Camping on Two Wheels, con’t

Day 3
Baddeck campround–>circumnavigate via Cabot Trail—>Baddeck campground

190 miles

Today was easy. Ride the Cabot Trail, a 280 mile long highway in Northern Cape Breton, a world class ride of spectacular natural beauty.

We left at 8:15, after brewing up some Rock City coffee .

I had a bottle of yogurt drink that I ate before we left.
It was the right decision to turn up the left side of the big island. We didn’t see many cars at all for the first 55 miles, taking us all the way up to the French culture town of Cheticamp. The lack of cars on the way made it especially easy to extend the capabilities of my motorcycle, as I cracked the throttle up the steep hills, and let the bike lean way over in the sweeping turns.
In Cheticamp we checked into the Tim Horton’s coffee/donut shop. I was in a very good place. I had a coffee and toasted bagel with cream cheese. The air was refreshing, probable due to the constant wind, cooled as it passed over the offshore waters.

Cape Breton is an island located in the north of the Province of Nova Scotia, Canada. The Trail winds around the northern shore of Cape Breton passing very close to the shoreline. The ride also includes traveling across through the magnificent highlands of Cape Breton National Park.

On the way back around after passing over the top of the Cape, we stopped at a sort of convenience store somewhere near Ingonish. It was time to grab some food that we would eat later. They didn’t have too much to choose from, and I ended up opening up a cooler and found something that was described as a ground rib sandwich. They had no means for making up sandwiches. I also grabbed a Gatoraid, as it was really getting hot out and I needed to rapidly realign my electrolytes. The sandwich was pretty poor, sort of gritty, cold , and the sauce was probably thinly coated catsup.

Pat collapsed on the grass in the shade outside of the store.

I’ve ridden the Cabot Trail three times before. Those rides had been completed counterclockwise. Most people who ride motorcycles or bicycles prefer that direction because counterclockwise places the rider in the outside travel lane, where you get closer views and allows safer egress for viewing. Or stopping to brew up coffee, which we did at a picnic area on top of Old Smokey ( mountain).

At our brew up, we witnessed a bit of parking lot drama from our picnic table under a open sided shelter. An RV rolled into the lot, and oriented itself closely to the last available picnic table. Just as the elderly couple was taking their time before exiting the RV another small vehicle pulled beside them and a man jumped out of the driver’s side, carrying a cooler, which he plunked down on the table, seating himself assertively. The woman from the RV stopped walking in mid track when she looked up and saw Interlopers! She threw her hands up in the air, frowned, and stomped back to her RV. Then the white RV drove back and forth for a while, blocking everyone’s view, and eventually rumbled off.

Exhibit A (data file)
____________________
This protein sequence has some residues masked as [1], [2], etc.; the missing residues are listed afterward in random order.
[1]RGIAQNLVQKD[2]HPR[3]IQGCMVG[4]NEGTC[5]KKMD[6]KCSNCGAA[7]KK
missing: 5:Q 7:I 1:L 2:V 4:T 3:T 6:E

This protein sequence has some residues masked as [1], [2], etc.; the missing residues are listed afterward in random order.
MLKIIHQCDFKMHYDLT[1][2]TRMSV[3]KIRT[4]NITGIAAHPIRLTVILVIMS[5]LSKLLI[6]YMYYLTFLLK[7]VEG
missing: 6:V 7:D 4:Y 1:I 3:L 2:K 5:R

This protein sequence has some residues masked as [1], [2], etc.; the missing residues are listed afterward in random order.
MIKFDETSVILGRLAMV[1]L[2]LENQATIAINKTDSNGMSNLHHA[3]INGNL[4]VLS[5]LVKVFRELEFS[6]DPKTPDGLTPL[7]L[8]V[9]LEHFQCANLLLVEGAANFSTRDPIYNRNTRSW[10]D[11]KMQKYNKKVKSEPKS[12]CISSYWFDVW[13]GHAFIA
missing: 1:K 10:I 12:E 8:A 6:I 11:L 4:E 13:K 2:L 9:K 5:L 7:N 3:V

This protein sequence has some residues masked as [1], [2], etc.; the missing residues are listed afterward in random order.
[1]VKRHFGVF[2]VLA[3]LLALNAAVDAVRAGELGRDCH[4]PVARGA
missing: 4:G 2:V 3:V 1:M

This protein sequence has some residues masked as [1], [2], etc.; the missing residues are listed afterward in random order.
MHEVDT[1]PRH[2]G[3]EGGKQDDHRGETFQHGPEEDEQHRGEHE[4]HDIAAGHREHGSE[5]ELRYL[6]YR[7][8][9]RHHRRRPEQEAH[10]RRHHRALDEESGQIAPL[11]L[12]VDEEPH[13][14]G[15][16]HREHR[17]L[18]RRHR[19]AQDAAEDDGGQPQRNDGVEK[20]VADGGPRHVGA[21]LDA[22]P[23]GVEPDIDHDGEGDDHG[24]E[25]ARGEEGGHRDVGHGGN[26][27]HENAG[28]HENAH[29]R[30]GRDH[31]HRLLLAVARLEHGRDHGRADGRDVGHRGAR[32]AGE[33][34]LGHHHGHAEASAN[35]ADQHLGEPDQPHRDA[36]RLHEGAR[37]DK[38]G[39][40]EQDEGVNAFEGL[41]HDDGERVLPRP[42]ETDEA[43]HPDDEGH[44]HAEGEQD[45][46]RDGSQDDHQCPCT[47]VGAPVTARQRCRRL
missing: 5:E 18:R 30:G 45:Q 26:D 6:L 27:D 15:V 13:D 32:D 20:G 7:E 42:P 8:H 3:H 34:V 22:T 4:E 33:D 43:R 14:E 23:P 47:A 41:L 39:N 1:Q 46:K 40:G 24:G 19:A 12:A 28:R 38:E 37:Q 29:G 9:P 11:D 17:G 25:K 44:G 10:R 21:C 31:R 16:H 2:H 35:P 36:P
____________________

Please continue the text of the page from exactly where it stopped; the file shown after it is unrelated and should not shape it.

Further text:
Even in the wilderness, where people are obviously on vacation, the “ jerk world” may encroach on your space. My definition of survival extends to these types of scenes, events where you might need to quickly adapt to some sort of situation.

We packed up and rode back toward Baddeck, enjoying the very brief Englishtown Ridge ferry ride on Rt. 312.

Our second event of the day was to visit the Alexander Graham Bell Museum in Baddeck.
(From Wikipedia) Alexander Graham Bell (3 March 1847 – 2 August 1922) was an eminent scientist, inventor and innovator who is widely credited with the invention of the telephone. His father, grandfather and brother had all been associated with work on elocution and speech, and both his mother and wife were deaf, profoundly influencing Bell’s life’s work. His research on hearing and speech further led him to experiment with hearing devices that eventually culminated in Bell being awarded the first U.S. patent for the invention of the telephone in 1876.
Many other inventions marked Bell’s later life including groundbreaking work in hydrofoils and aeronautics. In 1888, Alexander Graham Bell became one of the founding members of the National Geographic Society.
In reflection, Bell considered his most famous invention an intrusion on his real work as a scientist and refused to have a telephone in his study.

After we toured the museum, it was on to the local supermarket, where we each gathered up supper and tomorrow’s breakfast items.

We headed back to the campsite, where all we had to do was get into our swim suits and hit the uncrowded pool again.

We started a fire later on, with ample deadwood all around the site. We roasted up hot dogs, and made up a batch of chili-cheese dogs, spooning out chili from a can and topping them with sliced cheese.

One thought on “Camping on Two Wheels, con’t

  1. Pingback: Travelling the UK - caravans » Blog Archive » Camping on Two Wheels, con’t

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